Like most other people, the first time I heard about The J. Geils Band was in the early 80s when Centerfold was playing on the radio. The song and the album on which it appeared, Freeze-Frame, took the band to its commercial peak. Ironically, as is all too common in rock & roll, long sought and finally achieved success led to the band’s demise only a few years thereafter.
John Warren “J.” Geils Jr. was born in New York on Feb 20, 1946. As a child, he listened to Count Basie, Duke Ellington, Benny Goodman and other artists in the record collection of his father, who was a big jazz fan. During his high school years, he took up the trumpet and learned how to play Miles Davis tunes. But after Geils had heard Howlin’ Wolf, Muddy Waters and other blues legends on the radio, he put the trumpet aside and switched to blues guitar.
In 1965, while attending Worcester Polytechnic Institute in Massachusetts, Geils got together with bassist Danny Klein and blues harpist Richard “Magic Dick” Salwitz to form Snoopy and the Sopwith Camels, an acoustic blues trio. In 1968, the band changed its style to electric blues, added singer Peter Wolf and drummer Stephen Bladd, and became The J. Geils Blues Band. Later that year, keyboarder Seth Justman completed the lineup. Prior to the release of its eponymous 1970 debut album, the band dropped “Blues” from its name.
While The J. Geils Band may be best known to most people for Love Stinks, Centerfold and Freeze-Frame, they were at their very best during their earlier years, particularly as a live band. In addition to 11 studio albums, 30 singles and various compilations, the band recorded three live albums between 1970 and its breakup in 1985. In particular Live Full House from 1972 is truly electrifying. I had a chance to see the band live myself in New Jersey in 2013, when they were an opening act – I believe for Bon Jovi. They played a great set, though Geils was not part of the lineup.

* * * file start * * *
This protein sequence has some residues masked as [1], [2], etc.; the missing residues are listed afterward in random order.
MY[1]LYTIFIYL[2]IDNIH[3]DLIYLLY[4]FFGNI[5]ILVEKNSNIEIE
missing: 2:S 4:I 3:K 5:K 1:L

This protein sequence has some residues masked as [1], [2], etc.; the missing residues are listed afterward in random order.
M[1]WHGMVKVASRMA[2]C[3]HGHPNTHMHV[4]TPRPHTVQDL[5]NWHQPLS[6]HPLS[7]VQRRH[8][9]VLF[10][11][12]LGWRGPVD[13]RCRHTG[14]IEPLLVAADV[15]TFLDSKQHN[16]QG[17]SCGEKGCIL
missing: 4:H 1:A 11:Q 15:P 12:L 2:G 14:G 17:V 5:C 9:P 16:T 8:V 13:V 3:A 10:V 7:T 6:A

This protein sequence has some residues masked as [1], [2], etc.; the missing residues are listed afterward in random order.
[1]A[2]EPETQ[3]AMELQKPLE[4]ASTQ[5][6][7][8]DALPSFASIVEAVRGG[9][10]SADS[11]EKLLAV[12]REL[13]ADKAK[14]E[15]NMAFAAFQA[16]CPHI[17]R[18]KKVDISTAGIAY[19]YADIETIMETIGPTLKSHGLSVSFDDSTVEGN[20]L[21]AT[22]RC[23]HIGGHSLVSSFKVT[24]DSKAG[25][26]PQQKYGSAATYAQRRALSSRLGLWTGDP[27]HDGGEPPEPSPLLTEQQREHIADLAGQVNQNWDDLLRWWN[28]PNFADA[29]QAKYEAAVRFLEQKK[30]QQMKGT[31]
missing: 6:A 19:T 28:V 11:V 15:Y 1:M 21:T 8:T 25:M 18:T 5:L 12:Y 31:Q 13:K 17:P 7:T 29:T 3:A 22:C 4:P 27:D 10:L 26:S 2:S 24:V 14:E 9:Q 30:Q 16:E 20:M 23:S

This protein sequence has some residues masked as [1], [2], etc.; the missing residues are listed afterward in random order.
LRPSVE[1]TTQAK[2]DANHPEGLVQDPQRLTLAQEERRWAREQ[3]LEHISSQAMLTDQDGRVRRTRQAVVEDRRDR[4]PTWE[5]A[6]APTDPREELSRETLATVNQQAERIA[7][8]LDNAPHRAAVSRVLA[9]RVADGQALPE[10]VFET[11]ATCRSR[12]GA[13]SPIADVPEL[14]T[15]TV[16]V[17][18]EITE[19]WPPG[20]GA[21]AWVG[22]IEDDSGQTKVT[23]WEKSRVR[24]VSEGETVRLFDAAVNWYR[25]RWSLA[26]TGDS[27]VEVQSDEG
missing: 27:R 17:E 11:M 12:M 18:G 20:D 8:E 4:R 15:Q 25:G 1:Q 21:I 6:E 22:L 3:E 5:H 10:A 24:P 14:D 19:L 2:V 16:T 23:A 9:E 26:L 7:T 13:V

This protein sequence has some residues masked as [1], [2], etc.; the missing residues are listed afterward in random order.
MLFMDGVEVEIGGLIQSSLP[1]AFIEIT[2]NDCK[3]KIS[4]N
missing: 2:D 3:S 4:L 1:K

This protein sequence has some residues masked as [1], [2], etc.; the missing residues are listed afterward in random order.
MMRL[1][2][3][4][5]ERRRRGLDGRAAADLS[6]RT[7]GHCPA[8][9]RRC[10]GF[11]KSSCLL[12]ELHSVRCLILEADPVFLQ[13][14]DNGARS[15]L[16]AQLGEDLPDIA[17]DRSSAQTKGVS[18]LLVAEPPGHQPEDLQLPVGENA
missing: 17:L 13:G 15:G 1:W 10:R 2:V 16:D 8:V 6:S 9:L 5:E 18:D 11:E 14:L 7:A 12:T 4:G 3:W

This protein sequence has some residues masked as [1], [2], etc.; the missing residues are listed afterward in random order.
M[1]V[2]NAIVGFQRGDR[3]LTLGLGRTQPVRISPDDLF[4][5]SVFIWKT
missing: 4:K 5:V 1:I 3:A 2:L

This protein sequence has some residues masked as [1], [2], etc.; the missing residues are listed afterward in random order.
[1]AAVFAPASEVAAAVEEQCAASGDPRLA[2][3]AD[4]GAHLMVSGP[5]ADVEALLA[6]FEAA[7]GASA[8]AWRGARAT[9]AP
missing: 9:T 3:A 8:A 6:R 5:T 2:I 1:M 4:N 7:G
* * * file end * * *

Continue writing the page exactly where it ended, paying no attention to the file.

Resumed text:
Justman and Wolf wrote most of band’s original material. Geils only has writing credits on their debut album, for which he wrote the instrumental Ice Breaker and co-wrote Hard Drivin’ Man together with Wolf, which I think is the best original tune of the album.
Apart from their own music, the band recorded fantastic covers of songs from other artists, especially on their early albums. First I Look at the Purse (Robert Roberts, Smokey Robinson) and Homework (Otis Rush, Al Perkins, Dave Clark) from their first album, and So Sharp (Arlester Christian) and Looking For a Love (J.W. Alexander, Zelda Samules) from the second studio album The Morning After are great examples in this context.
After the band split up in 1985, Geils got into car racing and restoring old sports cars. In 1992, he returned to music, producing an album for Klein and forming a band with Salwitz called Bluestime for Magic Dick. They released two albums: Bluestime (1994) and Little Car Blues (1996). Another project included New Guitar Summit, a blues trio with Duke Robillard and Gerry Beaudoin, which released two records in 2004. In 2005, Geils also put out a solo jazz album, Jay Geils Plays Jazz.
The J. Geils Band did occasional reunions after their breakup. Then things started to go downhill. In 2009, Geils obtained a trademark for The J. Geils Band name, of which he informed his band mates in 2011, his lawyer told Billboard. In August 2012, Geils sued his former band mates after they had announced a tour without him. As reported by Rolling Stone, he claimed Wolf, Salwitz, Klein and Justman “planned and conspired” to exclude him from the tour while unlawfully using the group’s trademarked name.
On April 12, Geils was found dead by police officers at his home in Groton, Mass. He appeared to have died of natural causes. Unfortunately, it doesn’t look like Geils and his former band mates reconciled.
Here’s a clip of a live performance of First I Look At the Purse.
Sources: Wikipedia, AllMusic, Rolling Stone, Billboard, The New York Times, YouTube